Her colleague Dr. Samra­na Afzal viewed that Pakistan should go for a quiet diploma­cy and public messaging to Af­ghanistan and Taliban govern­ment in meeting the demands on governance including the respect for basic rights as well as counter terrorism commit­ments. “Islamabad should keep its own security interests in mind in dealing with Kabul and refrain from endorsing the Tal­iban’s restrictions imposed on women,” she added.

TV host and social activist Tan­zeela Mazhar endorsed other participants by saying that Paki­stan should have been a separate and specific policy for Afghan women and vulnerable commu­nities. “Pakistan should clear­ly state that it stands for human and women rights besides dis­tancing itself from the Taliban’s policies,” she further said.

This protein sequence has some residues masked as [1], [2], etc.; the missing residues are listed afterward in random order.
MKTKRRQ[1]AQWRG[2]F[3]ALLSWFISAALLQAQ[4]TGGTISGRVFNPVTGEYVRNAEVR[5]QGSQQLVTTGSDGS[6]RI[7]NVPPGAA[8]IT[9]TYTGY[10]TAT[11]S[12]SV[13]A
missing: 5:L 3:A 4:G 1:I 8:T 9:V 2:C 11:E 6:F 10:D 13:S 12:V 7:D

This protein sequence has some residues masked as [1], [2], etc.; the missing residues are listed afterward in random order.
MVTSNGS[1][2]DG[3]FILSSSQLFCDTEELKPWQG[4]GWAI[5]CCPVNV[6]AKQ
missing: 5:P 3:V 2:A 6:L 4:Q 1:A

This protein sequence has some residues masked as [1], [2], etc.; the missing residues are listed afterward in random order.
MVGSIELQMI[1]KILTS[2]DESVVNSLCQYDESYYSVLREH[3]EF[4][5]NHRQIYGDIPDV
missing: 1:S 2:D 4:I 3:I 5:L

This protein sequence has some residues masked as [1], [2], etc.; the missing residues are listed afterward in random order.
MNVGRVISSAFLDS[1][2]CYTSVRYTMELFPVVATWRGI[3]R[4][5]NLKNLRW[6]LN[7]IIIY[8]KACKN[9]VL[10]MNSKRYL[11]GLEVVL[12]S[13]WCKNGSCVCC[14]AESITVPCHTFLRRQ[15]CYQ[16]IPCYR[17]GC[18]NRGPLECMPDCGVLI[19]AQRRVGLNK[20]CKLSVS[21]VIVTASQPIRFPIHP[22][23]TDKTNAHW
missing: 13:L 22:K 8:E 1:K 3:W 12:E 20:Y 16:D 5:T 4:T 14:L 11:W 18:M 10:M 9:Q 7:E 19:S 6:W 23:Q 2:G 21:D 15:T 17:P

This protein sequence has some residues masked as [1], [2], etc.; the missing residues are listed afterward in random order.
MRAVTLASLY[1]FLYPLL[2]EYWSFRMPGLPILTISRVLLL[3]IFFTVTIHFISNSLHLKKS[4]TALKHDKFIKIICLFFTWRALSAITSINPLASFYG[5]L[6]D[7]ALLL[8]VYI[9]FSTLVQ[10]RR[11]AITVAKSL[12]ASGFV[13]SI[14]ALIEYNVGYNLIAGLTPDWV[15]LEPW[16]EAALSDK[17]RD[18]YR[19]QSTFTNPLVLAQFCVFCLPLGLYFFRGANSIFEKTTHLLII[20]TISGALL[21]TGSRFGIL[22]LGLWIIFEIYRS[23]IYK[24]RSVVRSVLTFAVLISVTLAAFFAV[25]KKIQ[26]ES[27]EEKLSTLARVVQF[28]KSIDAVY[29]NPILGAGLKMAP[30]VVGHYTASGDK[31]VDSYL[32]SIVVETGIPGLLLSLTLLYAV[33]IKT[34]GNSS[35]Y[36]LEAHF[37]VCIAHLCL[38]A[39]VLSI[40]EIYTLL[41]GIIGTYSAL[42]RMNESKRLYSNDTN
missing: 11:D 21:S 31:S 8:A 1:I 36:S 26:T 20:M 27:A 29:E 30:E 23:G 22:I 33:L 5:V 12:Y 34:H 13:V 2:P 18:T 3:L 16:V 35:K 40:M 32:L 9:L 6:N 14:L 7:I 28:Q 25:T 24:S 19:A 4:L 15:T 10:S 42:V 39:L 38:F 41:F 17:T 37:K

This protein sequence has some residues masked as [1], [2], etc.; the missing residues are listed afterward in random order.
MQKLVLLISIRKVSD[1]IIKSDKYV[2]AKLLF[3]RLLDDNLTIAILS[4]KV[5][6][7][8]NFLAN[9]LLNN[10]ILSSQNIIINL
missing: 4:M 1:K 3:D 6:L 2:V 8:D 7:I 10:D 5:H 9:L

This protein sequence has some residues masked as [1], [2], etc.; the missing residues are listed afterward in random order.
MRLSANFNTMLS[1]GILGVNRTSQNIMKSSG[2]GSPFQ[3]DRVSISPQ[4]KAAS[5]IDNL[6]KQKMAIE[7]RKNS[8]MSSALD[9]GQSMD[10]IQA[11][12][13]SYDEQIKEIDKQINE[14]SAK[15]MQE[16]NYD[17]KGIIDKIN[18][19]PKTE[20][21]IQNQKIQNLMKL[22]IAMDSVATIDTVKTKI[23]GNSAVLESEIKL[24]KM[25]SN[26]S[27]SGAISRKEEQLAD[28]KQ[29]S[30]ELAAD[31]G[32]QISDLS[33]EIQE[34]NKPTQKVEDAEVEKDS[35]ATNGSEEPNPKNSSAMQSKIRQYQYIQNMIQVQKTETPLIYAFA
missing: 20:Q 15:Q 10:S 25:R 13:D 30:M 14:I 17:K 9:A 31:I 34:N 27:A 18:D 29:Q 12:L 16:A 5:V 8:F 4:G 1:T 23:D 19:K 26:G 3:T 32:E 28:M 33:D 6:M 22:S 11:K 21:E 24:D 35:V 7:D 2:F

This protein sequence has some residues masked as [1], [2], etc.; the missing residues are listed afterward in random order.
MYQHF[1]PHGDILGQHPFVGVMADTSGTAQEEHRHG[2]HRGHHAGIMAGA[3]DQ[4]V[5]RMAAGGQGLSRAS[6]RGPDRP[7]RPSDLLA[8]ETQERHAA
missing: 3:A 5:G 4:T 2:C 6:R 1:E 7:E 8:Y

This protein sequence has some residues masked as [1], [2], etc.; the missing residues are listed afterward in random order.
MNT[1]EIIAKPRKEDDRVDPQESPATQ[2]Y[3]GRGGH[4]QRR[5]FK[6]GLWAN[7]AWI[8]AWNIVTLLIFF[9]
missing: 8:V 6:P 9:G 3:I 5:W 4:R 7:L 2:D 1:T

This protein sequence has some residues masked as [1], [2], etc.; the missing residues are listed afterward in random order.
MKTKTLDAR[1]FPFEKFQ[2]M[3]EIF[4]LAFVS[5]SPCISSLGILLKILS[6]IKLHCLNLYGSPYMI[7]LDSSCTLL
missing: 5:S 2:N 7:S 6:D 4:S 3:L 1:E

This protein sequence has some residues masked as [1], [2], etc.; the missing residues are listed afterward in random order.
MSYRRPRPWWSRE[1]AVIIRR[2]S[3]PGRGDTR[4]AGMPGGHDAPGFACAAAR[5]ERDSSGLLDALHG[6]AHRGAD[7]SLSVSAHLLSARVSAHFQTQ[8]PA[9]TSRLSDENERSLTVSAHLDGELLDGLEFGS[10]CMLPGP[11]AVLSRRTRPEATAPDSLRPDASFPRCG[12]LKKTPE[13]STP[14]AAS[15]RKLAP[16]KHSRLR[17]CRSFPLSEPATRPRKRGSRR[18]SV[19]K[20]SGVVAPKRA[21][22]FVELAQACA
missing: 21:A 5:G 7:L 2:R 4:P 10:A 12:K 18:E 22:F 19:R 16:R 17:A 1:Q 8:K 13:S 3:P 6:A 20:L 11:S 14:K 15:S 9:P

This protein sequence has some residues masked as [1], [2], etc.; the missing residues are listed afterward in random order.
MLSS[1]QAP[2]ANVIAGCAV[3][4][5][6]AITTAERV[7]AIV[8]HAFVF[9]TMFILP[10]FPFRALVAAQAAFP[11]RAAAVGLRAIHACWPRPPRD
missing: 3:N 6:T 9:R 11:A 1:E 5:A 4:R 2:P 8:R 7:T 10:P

Associate Professor at the Quaid-e-Azam University in Is­lamabad Dr.a Salma Malik, the moderator of a session, argued that Pakistan should talk to the rulers in Kabul and offer online education facilities to Afghan women. She suggested that Is­lamabad could allow young Af­ghan girls to complete their education through the sylla­bus of Punjab and Khyber Pa­khtunkhwa.

Director of the Islamabad-based Afghan Women Association Nar­gis Mansoor highlighted that current restrictions enforced by Afghan Taliban on the right to ed­ucation of women in Afghanistan would cause a severe shortage of teachers and doctors in the war-torn country in future.

Freelance journalist and so­cial worker Jamaima Afridi em­phasised upon the caretaker federal government to treat vul­nerable Afghan communities, including women, living in Pa­kistan separately. She said that the government should not only allow them to live there but also provide facilities of education and employment.

Student activist Asad Khan Toori pointed out that Paki­stan’s policy towards Afghani­stan was vague and argued for bringing clarity in it.